In the College of Natural Sciences, dedicated professors and strong research programs enable students to become participants in the scientific process while preparing to participate actively and skillfully in a world where knowledge of science and technology has become the standard. An education in the natural sciences allows you to obtain the formal knowledge and experience necessary to help reach your career goals.
Biochemistry & Molecular Biology:
The disciplines of biochemistry and molecular biology evolved from the application of chemical and physical techniques to the characterization of life processes. Undergraduates in this major have access to state-of-the-art instrumentation, may conduct independent research, and participate in internship programs. A combined BS/MS degree program allows highly qualified students to obtain both degrees in five years.
Biology is the unifying discipline in life science because it investigates all living things--from bacteria and viruses, to plants, animals, and humans and their relationship to their environments. Biology majors study the structure and function of cells, organ systems and tissues in animals and plants, ecology, and evolution to acquire their degree in biological science or zoology.
Chemistry, often called the central science, is a bridge between the most fundamental physical sciences on one end and life sciences on the other. The Department of Chemistry effectively trains chemists at all levels offering both American Chemical Society certified and the non-ACS-certified BS degrees as well as a chemistry education concentration and a minor in chemistry.
Computer science is the study of computational processes and devices. It uses basic computer programming methods and languages, but also encompasses discrete mathematics, logic, the internet, computer security, machine learning, and human factors in the use of computers. The Department of Computer Science offers degrees in both computer science and applied computing technology.
Mathematics is the science of numbers, shapes, probabilities, and measurements. It is a universal language in which information is stated in its simplest possible form. Mathematical ideas and results not only represent some of the highest accomplishments of our culture, but also are an indispensable tool in an ever-increasing array of disciplines.
Physics is arguably the most fundamental science. It encompasses a vast range, from the tiniest sub-atomic particles to the farthest reaches of the universe, including an amazing diversity of physical phenomena. Physics seeks both the simple laws governing the physical world and the explanation of complex systems in terms of these simple laws.
As a contemporary science and applied profession, psychology represents a rational and systematic attempt to understand human behavior by studying the processes of development, perception, learning, motivation and thinking. It studies the relationship of these processes to the physiological and social functioning of humans and animals and involves measuring psychological dimensions in the attempt to validate its theories.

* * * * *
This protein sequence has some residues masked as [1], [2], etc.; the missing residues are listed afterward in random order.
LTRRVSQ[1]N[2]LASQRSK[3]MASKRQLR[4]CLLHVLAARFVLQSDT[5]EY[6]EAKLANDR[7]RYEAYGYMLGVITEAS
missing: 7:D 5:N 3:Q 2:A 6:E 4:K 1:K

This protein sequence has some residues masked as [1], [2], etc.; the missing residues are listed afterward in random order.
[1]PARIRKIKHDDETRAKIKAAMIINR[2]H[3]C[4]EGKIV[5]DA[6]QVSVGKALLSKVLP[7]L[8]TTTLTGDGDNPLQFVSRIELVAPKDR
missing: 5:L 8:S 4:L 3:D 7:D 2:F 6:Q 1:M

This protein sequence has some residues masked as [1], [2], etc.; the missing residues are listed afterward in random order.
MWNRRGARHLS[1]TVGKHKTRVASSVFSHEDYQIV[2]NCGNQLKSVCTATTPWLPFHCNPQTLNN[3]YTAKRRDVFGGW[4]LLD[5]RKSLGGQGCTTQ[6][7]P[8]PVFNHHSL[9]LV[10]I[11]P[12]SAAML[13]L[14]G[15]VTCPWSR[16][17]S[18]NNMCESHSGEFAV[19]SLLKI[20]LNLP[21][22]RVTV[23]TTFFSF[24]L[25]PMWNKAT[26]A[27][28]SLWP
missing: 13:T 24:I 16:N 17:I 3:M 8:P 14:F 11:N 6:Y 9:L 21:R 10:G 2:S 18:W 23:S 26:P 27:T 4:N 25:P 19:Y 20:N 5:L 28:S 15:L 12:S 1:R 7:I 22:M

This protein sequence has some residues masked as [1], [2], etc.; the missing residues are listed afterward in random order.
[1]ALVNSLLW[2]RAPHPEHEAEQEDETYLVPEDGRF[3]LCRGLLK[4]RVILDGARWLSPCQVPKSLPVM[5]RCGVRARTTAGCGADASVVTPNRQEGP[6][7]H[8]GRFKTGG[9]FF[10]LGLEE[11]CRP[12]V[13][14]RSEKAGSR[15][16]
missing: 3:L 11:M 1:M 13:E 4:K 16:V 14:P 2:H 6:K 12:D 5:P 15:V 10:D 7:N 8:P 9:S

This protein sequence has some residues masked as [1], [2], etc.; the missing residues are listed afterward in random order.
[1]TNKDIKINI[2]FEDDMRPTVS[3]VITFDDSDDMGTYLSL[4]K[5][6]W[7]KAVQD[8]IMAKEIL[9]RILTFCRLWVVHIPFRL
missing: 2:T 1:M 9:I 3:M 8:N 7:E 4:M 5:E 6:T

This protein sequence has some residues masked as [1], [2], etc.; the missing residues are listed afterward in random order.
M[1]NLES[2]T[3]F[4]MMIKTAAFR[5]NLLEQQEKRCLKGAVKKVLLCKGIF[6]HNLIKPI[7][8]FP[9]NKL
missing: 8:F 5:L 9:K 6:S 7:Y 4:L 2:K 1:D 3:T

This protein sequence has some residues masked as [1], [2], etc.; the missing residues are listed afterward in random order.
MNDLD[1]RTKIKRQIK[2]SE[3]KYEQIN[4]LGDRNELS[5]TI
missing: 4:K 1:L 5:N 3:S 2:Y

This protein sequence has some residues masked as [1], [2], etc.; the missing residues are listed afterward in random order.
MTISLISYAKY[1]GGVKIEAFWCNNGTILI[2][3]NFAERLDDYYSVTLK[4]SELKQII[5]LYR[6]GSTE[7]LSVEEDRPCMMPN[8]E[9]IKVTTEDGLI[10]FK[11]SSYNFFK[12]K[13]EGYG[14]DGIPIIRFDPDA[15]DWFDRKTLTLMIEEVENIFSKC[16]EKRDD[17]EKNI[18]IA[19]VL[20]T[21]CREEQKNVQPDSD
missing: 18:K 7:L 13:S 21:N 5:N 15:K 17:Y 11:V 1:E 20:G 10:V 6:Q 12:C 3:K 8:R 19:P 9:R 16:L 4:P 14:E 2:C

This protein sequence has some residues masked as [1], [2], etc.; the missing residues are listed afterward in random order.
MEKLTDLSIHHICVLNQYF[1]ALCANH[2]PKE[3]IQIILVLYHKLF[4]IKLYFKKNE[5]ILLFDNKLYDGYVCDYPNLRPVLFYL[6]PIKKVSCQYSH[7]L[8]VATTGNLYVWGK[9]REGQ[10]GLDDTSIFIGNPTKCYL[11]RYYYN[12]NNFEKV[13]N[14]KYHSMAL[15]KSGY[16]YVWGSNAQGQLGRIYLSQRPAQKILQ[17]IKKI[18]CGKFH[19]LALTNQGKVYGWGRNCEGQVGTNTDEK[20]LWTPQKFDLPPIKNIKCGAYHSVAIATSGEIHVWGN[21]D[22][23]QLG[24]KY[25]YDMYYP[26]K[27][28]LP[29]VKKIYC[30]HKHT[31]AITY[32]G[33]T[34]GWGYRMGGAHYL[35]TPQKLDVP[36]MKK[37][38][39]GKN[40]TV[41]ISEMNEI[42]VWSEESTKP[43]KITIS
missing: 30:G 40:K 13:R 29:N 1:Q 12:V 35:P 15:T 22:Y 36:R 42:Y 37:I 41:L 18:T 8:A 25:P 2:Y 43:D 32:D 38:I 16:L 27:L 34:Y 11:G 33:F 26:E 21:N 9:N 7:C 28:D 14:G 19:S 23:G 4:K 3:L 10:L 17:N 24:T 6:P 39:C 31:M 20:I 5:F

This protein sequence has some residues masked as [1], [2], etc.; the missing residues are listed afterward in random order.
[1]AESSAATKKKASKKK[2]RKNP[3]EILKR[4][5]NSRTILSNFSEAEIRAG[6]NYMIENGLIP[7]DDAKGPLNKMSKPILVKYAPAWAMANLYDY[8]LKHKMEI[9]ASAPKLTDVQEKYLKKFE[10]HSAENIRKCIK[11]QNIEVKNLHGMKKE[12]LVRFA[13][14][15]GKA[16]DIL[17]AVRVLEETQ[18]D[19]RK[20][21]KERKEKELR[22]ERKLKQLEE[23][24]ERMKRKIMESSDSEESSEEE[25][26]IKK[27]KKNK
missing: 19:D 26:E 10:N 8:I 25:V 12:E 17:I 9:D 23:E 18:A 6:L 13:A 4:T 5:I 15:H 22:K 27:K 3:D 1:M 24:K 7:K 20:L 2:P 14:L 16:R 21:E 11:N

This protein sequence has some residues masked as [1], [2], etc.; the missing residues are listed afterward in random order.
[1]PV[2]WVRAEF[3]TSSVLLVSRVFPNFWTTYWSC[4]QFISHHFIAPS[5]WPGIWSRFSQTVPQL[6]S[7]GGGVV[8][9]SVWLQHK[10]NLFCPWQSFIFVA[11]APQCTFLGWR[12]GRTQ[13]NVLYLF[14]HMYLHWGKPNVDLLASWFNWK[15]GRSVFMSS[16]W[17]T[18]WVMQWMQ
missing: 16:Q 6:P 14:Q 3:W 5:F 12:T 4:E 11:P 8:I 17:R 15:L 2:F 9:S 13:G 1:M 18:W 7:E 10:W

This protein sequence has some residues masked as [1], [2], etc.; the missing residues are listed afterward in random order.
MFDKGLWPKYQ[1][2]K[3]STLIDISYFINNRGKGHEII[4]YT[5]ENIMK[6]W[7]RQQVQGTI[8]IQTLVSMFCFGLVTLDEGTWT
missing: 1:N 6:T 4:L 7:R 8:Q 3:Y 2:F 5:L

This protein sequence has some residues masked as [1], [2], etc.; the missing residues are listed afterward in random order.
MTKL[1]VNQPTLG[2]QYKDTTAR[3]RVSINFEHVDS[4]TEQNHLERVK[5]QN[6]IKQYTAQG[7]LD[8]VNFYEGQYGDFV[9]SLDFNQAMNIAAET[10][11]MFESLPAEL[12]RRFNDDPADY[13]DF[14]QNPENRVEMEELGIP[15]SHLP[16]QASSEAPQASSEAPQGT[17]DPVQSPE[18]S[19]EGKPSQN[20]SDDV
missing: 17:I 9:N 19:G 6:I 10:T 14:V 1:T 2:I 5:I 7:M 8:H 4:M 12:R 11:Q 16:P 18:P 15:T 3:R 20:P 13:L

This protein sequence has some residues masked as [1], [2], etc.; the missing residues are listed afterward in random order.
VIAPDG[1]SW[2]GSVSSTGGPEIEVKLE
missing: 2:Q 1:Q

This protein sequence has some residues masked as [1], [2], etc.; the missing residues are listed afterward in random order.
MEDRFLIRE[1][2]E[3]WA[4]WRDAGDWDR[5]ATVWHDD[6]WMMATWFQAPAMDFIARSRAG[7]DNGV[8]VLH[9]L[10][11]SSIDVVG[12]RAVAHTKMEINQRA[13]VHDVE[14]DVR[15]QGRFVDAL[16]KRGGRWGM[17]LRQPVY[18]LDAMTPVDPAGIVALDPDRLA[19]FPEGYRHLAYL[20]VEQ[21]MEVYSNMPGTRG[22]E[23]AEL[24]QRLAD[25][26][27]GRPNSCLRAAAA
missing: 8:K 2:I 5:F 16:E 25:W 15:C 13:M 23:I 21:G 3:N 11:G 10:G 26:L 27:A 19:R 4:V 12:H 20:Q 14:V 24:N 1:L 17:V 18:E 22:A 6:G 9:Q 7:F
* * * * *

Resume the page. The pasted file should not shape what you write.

Statistics is the science of collection, organization, analysis, and explanation of data. The field offers many opportunities for people who enjoy interpreting the world in quantitative ways. In this field, methods are developed and used to explain quantitative patterns observed in the social, physical, and natural sciences and in business.
Science Junkies: At Little Shop of Physics, Everything is DIY
It’s build day for Colorado State University’s Little Shop of Physics, and there’s a whole lot of tinkering and experimenting going on. Students and LSOP staff, many clad in their […]
Chemistry Professor Awarded Prestigious Alfred P. Sloan Research Fellowship
Amber Krummel, an assistant professor of chemistry at Colorado State University, has been named a 2015 Sloan Research Fellowship recipient by the Alfred P. […]
The Passing of Robert France, Professor of Computer Science
The College of Natural Sciences has lost a brilliant mind and a kind heart. Robert France, a beloved member of the computer science department, passed away on the night of Feb. 15 after a […]
New Biology Building
We are pleased to announce that, in April 2014, students at Colorado State University approved a facilities fee increase that will provide $57M of the estimated $81M needed to build a brand-new biology building to open by […]
Art & Science Exhibition: Opening Reception
The opening of the Art & Science Exhibition is Tuesday, March 3 from 5:00 – 7:00 pm. The winners will be announced at 6:00 pm.
Celebration of Life for Robert France
The on-campus Celebration of Life for Robert France will be on Friday, March 27 from 6-8 p.m. in the University Club/Cherokee Park Room.
Topics & Research
Rats! Study Finds in East Africa, More Farmland Means More Plague-Infested Rodents
In recent decades, large swaths of East Africa’s wild, untouched lands have given way to fields of maize and other food crops in an effort to help feed the region’s […]
The Economist Covers Study by CSU Biologist Katie Langin
ONE of the first insights into the origin of species was the case of Darwin’s finches. Actually, they are not finches, but members of another avian group, the tanagers. But the pertinent point is […]
Science Magazine Taps Prof. June Medford for Perspective on Synthetic Biology
Professor June Medford and colleage Dr. Ashok Prasad (Chemical and Biological Engineering) published a perspective article on the burgeoning field of […]
CSU Joins the NOvA Collaboration
In February, 2015 CSU was admitted into the NOvA Collaboration. Prof. Norm Buchanan, along with postdoctoral fellow Shih-Kai Lin, and graduate student Matt Judah are now members of the Fermilab-based long-baseline neutrino […]